This piece of figurative language has a big impact on the text because it is pretty much saying that the moments that happened in the camp made him lose that connection with his god, soul and made him feel like his dreams were never going to happen cause he was just sitting in that camp doing labor for several months. This affects the reader cause this shows more of how the camp really
Can you believe that the Harlem renaissance happened in the 1920s and ended in the 1930s? Through those years colored people weren't able to express themselves or their culture. The poem, ¨We Wear The Masks¨ written by Paul Laurence Dunbar is about how black people or any colored people wear a mask to hide their identity from other people. Then the poem, "Mother to Son¨ is written by Langston Hughes, is about how life can get hard but to never give up no matter how hard it gets. Also the poem, ¨Craciple of Champions¨ by Nikki Grimes was about the community and she used her method the golden shovel.
Poetry Album Analysis over the “Harlem Renaissance” The Harlem Renaissance was an impactful cultural movement that took place in the 1920s and 1930s in Harlem, New York. It was a time of artistic, literary, and intellectual growth for African Americans, who had been oppressed for centuries. This poetry album about the Harlem Renaissance is an excellent testament to the creativity and passion of the poets who contributed to this cultural movement. Through a deep analysis of the themes and motifs present in the album, we can gain a deeper understanding of the cultural significance of this period in history.
The overall theme of the poem is sacrifice, more specifically, for the people that you love. Throughout the poem color and personification are used to paint a picture in the reader's head. “Fog hanging like old Coats between the trees.” (46) This description is used to create a monochromatic, gloomy, and dismal environment where the poem takes
The Harlem Renaissance was a “outpouring of writing, music, and social criticism” (Baker, 1987) aimed at destroying the ever-present racism of the 1920s. Langston Hughes, an artist of the Harlem Renaissance, was a big contributor to change, inspiring those of his own time and later on to stand up for African American rights. Penning the 1926 manifesto The Negro Artist and the Racial Mountain, Hughes encapsulated the thoughts of Harlem, and urged African Americans to be proud of their own culture, “without fear or shame” (Hughes in Bernard, 2011).
Similarly, Hughes uses grotesque imagery to emphasize the decay of a forgotten idea. However, said forgotten idea can be interpreted as more than a concept when the time period is taken into account. Through analysis, it’s possible to construe Hughes’s dream as a person or society. In the line “Or fester like a sore-- And then run?” (Hughes 4), imagery is used to conjure the picture of a blister on human skin.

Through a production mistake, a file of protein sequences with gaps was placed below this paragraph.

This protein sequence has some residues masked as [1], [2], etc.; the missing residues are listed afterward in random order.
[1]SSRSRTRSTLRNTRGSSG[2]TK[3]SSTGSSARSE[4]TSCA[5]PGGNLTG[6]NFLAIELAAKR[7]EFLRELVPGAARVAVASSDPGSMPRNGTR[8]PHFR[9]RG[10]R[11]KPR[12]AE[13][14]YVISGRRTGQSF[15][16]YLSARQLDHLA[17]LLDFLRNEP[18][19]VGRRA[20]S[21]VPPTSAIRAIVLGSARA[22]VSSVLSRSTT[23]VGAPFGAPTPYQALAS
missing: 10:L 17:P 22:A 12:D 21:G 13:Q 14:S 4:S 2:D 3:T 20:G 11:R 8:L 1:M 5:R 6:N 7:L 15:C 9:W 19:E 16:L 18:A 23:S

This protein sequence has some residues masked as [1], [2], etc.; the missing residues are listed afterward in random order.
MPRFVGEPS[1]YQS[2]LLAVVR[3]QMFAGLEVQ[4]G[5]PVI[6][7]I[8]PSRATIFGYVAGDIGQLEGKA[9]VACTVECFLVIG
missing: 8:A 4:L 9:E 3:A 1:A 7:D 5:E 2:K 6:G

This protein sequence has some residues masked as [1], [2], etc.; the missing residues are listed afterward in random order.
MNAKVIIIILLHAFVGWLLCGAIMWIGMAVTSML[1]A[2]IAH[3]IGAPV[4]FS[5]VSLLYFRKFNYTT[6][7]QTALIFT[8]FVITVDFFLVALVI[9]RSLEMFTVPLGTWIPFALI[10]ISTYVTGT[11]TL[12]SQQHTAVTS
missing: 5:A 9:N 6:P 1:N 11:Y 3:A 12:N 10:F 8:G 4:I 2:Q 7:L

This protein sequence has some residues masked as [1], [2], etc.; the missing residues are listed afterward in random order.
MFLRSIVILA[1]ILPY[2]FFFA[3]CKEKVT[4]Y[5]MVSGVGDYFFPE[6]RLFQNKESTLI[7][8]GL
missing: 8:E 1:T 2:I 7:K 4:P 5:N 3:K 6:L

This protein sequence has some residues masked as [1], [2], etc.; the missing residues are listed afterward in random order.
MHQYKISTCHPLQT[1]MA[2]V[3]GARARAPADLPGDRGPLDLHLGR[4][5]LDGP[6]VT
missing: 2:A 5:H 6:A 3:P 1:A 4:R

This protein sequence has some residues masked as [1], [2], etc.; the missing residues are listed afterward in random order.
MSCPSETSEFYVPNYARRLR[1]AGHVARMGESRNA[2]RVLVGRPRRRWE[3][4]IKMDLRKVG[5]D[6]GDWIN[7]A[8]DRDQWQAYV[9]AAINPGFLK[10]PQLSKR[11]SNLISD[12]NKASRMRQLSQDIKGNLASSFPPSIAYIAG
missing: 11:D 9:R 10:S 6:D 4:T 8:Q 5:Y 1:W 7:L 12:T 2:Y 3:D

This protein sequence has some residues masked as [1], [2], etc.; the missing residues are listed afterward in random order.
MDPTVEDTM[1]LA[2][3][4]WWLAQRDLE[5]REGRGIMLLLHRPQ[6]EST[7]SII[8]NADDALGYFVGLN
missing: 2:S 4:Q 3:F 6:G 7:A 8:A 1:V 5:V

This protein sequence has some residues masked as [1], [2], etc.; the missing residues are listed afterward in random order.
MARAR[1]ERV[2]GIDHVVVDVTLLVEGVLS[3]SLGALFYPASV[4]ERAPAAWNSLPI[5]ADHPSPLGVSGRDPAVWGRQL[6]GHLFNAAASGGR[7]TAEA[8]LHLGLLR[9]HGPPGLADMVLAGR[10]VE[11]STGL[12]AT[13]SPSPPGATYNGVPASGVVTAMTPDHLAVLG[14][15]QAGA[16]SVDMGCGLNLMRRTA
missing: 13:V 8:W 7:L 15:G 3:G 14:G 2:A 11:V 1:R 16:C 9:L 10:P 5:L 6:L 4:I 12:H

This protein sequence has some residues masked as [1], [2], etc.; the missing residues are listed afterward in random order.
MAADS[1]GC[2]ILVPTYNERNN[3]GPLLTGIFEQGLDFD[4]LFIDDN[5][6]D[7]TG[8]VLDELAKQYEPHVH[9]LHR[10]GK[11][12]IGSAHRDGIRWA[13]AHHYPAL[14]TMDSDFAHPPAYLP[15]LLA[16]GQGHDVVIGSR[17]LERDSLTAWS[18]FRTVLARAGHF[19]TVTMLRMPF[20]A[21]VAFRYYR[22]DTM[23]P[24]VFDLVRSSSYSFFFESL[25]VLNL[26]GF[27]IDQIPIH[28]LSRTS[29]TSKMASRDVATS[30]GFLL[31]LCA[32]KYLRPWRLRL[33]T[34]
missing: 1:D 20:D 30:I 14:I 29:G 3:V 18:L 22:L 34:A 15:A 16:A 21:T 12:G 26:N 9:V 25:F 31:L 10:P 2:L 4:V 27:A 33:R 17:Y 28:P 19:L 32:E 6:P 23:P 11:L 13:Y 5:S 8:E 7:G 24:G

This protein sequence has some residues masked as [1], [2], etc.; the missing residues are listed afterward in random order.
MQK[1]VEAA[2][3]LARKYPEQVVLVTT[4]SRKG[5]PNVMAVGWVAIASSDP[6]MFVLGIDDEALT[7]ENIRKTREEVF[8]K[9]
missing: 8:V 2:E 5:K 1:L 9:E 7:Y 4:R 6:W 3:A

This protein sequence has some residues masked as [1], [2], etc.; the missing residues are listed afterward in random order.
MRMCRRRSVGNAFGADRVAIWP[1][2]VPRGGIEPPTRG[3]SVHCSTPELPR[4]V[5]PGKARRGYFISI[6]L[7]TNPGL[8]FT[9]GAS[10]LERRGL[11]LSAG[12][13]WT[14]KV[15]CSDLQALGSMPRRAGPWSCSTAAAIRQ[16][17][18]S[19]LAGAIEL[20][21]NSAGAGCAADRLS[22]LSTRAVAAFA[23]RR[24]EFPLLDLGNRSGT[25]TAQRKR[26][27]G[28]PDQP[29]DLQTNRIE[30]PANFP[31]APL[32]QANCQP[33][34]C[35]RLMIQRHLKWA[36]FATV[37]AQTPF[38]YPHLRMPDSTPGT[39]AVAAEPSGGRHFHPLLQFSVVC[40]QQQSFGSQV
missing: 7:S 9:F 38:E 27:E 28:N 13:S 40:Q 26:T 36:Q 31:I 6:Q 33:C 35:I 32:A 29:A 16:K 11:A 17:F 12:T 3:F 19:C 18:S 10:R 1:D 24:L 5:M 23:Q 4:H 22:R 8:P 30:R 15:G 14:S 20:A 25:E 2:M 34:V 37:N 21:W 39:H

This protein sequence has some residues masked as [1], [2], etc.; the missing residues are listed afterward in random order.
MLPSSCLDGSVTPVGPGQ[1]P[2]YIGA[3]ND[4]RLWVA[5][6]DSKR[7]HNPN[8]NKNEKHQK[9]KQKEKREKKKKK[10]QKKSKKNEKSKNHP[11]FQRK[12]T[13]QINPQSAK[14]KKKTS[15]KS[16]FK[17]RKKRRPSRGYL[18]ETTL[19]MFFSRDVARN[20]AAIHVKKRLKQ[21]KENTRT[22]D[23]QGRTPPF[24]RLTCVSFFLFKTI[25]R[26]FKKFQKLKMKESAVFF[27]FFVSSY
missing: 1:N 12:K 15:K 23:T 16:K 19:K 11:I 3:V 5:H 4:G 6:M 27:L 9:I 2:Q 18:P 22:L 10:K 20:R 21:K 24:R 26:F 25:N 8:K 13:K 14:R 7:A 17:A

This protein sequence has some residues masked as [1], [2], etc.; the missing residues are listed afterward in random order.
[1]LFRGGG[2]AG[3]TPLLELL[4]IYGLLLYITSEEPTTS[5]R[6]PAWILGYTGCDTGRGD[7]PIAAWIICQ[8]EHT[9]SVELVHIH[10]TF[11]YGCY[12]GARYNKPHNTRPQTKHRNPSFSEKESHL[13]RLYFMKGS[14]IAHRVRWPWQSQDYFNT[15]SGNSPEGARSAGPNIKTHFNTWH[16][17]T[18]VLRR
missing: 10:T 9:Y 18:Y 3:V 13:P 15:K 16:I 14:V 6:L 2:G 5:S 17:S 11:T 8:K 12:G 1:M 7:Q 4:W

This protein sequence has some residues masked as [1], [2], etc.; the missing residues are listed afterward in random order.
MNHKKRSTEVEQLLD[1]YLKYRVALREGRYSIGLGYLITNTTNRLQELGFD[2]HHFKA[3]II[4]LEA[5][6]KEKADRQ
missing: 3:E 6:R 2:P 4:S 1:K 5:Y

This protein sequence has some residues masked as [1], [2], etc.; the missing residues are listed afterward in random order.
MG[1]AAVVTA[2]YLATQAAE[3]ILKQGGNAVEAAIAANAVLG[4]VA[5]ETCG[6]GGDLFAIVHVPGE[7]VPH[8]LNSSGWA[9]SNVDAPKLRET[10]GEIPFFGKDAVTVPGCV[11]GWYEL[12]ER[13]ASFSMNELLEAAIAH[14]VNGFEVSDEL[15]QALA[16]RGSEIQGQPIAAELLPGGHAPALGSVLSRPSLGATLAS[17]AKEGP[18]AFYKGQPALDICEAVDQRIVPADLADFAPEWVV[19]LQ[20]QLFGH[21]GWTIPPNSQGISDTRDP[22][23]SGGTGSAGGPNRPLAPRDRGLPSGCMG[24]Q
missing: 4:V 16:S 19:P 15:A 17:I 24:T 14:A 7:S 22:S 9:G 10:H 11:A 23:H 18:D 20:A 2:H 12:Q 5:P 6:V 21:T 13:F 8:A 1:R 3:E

Both pieces of writing use literary devices to in a hyperbolic manner to set a theme. The central theme of “Harlem“ is to express dreams by relating them to inanimate that through a physical change with the increase of a time duration. Does it stink like rotten meat? Or crust and sugar cover-like a syrupy sweet?”Referring to dreams and hopes.
The poem’s title refers to the way people feel when their dreams are put their dreams to the side. When you think “What happens to a dream deferred?” It provokes a feeling of gloominess. The words “What happens,” makes the reader think in general what comes as a result from it.
Langston Hughes once wrote, “In all my life I have never been free…except in the field of my writing” (qtd. in NPR). The early twentieth century marked an era in which blatant racism and discrimination limited the freedom and lives available for African Americans. The Harlem Renaissance gave way to a period that allowed influential blacks such as Langston Hughes to express themselves through the outlets of literature, music, art, and poetry. The fostering of creative expression finally gave voice to the struggles that the black diaspora has faced for centuries—a movement that unified a marginalized group to combat prejudicial injustices. Langston Hughes explores the theme of African American unity throughout the poems “The Negro Speaks of Rivers,”
The poem “Harlem” seems like a simple poem that talks about a dream that fades away. The poem is more symbolic than it seems though. The three sentences that have a huge impact on this poem’s symbolism are spread out through the poem. A reader needs to keep in mind that the speaker is talking about a dream in these sentences. “Does it dry up like a raisin in the sun?”
In the poem “Harlem” by Langston Hughes, several similes are used to portray the reality of dreams. Hughes employs effective metaphors, inviting us to visualize a dream and what may happen to it after it passes from conscious thought. Could a dream dry up like a raisin in the sun? Or even fester like a sore? (Hughes, 1951, p. 631).